As the legal profession lurches towards the future, the area that has been ripest for change is how lawyers deliver their services and the platforms they use.
As recently as a decade ago, when a global company wanted to do a big deal, such as a merger or spin-off, it would generally be a partner at the law firm who would oversee the project, with associates and colleagues in various departments helping to advise on matters ranging from tax to employment law. Other firms would often be brought in, too.
That basic delivery model is becoming increasingly outmoded among European law firms, as some strive to offer more, equally well-managed project models.
There are two main forces at work. First, cross-border deals are becoming more and more complex. They often include acquirers and targets with offices or subsidiaries in dozens of jurisdictions with their own web of laws and regulations. Then there is the pressure from clients to keep costs down.
The industry has witnessed the rise of the low-cost legal centre, led by firms such as Allen & Overy and Herbert Smith Freehills, with operations in Belfast. Many law firms have appointed “innovation leaders” to help deal with the pace of change. Firms that provide lawyers on a project or temporary working basis have also sprung up as a flexible staffing tool, including Allen & Overy’s Peerpoint division or Pinsent Masons’ Vario.
Allen & Overy, one of the UK’s Magic Circle — a group of top-tier law firms based in London — has developed an “advanced delivery” model in an effort to handle big deals more creatively.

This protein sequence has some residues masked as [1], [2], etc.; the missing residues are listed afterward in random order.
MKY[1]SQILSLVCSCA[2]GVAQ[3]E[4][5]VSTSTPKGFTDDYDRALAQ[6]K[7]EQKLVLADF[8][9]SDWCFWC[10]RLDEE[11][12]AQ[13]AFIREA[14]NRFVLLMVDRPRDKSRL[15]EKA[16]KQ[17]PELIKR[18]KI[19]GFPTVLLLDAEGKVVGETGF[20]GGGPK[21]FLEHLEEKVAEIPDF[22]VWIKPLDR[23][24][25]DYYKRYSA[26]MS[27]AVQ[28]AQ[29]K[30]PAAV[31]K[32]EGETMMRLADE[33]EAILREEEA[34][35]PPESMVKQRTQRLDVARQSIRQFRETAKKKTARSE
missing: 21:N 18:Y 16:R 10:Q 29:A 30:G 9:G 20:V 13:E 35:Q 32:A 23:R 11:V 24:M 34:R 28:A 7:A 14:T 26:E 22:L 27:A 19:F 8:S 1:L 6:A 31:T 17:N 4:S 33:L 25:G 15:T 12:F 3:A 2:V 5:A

“We have become more sophisticated about [delivering legal advice], whereas 10 years ago there was just us lawyers, and we had some technology,” says Gillian Holgate, a partner in Allen & Overy’s corporate department who helped spearhead the advanced delivery system. “The deals we do now are bigger, longer, more complicated and multi-faceted than the deals we were doing 10 years ago.”
Allen & Overy now staffs big deals with a project manager, who is often not a lawyer, and uses lower-cost legal resources such as paralegals at its Belfast office to handle more routine or bulk work. It also taps into its network of flexible and temporary lawyers from its Peerpoint unit, and uses Collaborate, a legal technology platform from HighQ, to give clients real-time updates on work done and where problems are emerging or look as though they might.
The overall aim is to keep clients close to the firm by handling more or less every aspect of a transaction, rather than taking on just the high-end bespoke advice while farming out more everyday work to other law firms.
When you’re pitching to a client, they don’t want to know about the legal bits — they want to know how you’re going to do the job
Giving clients access to technology platforms so they can continuously monitor progress and receive updates has been a significant development. Most law firms are investing heavily in legal technology. Applications range from speeding up document searches to helping to predict the outcome of lawsuits or potential regulatory problems in the course of closing a deal.
“The main driver is cost: given that the deals are so big and complex and there are so many documents, on the face of it doing these deals would be very costly,” Ms Holgate says. “Larger law firms have been thinking very carefully about how we do [these deals] while still giving the client the quality.”